English
 
User Manual Privacy Policy Disclaimer Contact us
  Advanced SearchBrowse

Item

ITEM ACTIONSEXPORT

Released

Journal Article

Sub-second turnover of transducin GTPase in bovine rod outer segments. A light scattering study.

MPS-Authors
/persons/resource/persons15980

Wagner,  R.
Abteilung Neurobiologie, MPI for biophysical chemistry, Max Planck Society;

/persons/resource/persons15737

Ryba,  N.
Department of Spectroscopy and Photochemical Kinetics, MPI for biophysical chemistry, Max Planck Society;

/persons/resource/persons15945

Uhl,  R.
Abteilung Neurobiologie, MPI for biophysical chemistry, Max Planck Society;

External Ressource
No external resources are shared
Fulltext (public)
There are no public fulltexts stored in PuRe
Supplementary Material (public)
There is no public supplementary material available
Citation

Wagner, R., Ryba, N., & Uhl, R. (1988). Sub-second turnover of transducin GTPase in bovine rod outer segments. A light scattering study. FEBS Letters, 234(1), 44-48. doi:10.1016/0014-5793(88)81299-7.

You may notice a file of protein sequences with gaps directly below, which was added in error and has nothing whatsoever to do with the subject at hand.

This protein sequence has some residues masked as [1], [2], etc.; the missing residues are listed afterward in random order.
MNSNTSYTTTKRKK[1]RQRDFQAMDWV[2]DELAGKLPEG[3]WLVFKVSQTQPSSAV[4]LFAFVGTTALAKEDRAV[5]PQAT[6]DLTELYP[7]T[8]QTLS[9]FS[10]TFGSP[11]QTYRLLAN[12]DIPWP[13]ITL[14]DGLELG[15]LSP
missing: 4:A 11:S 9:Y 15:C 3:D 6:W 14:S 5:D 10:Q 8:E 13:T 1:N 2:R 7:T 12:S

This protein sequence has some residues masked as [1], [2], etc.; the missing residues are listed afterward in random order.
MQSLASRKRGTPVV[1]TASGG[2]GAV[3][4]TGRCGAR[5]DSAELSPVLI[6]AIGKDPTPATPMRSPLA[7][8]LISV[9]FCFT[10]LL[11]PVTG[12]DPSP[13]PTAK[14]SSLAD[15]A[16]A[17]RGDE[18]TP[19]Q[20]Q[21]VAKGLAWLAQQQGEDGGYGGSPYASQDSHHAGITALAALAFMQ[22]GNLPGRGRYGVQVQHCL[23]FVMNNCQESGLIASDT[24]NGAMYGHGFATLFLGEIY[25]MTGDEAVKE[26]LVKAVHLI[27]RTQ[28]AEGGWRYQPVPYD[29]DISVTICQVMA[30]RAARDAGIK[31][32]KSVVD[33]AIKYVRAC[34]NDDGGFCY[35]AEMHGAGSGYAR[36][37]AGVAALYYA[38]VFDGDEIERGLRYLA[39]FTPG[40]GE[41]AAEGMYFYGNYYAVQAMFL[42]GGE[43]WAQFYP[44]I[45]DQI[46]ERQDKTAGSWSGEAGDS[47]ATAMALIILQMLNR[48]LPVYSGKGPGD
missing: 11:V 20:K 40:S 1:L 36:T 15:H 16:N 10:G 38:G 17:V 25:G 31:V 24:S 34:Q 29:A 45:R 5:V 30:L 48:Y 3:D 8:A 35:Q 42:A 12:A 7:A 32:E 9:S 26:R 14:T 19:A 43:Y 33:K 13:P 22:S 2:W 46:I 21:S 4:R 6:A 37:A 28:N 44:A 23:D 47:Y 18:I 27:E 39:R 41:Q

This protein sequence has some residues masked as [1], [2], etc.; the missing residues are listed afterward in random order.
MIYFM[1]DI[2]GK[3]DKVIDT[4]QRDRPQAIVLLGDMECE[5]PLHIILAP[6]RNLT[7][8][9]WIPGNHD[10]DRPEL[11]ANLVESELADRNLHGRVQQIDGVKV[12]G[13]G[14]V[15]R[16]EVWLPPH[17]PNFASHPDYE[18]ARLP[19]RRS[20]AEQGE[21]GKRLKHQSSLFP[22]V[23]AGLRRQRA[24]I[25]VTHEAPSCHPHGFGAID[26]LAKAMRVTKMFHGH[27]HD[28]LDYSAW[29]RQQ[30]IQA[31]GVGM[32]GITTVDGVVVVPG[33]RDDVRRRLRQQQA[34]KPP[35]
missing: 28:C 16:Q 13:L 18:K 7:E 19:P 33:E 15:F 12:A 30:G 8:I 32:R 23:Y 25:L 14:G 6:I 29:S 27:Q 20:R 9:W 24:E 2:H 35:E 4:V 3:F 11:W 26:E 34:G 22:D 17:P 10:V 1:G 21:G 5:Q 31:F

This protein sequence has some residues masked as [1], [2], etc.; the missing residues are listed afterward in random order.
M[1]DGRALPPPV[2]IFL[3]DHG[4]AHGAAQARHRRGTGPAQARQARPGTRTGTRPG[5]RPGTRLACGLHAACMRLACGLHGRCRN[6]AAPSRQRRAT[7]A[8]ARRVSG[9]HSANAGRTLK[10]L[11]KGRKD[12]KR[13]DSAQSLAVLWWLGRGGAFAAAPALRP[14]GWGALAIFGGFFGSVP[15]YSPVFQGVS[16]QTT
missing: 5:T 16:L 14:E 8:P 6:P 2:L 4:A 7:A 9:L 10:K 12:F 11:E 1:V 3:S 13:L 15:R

Cite as: http://hdl.handle.net/11858/00-001M-0000-002D-4D6C-9
Abstract
A fast, regenerative light scattering signal from bovine ROS, the PA-signal, reflects the light-induced, transient activation of transducin. Its rate of recovery depends on the number of photolysed rhodopsin molecules, indicating that rhodopsin deactivation and not GTPase activity is rate limiting in our in vitro system. When rhodopsin deactivation is accelerated (in the presence of NH2OH), PA-signal recovery is also accelerated. A GTPase turnover number of more than 2 s−1 (at 37°C) can be derived from these experiments. This is more than one order of magnitude faster than the GTPase rates so far described in the literature and is rapid enough for a physiological shut-off mechanism. The fast GTPase is attributed to a highly intact disk stack, which never releases transducin into the free aqueous space.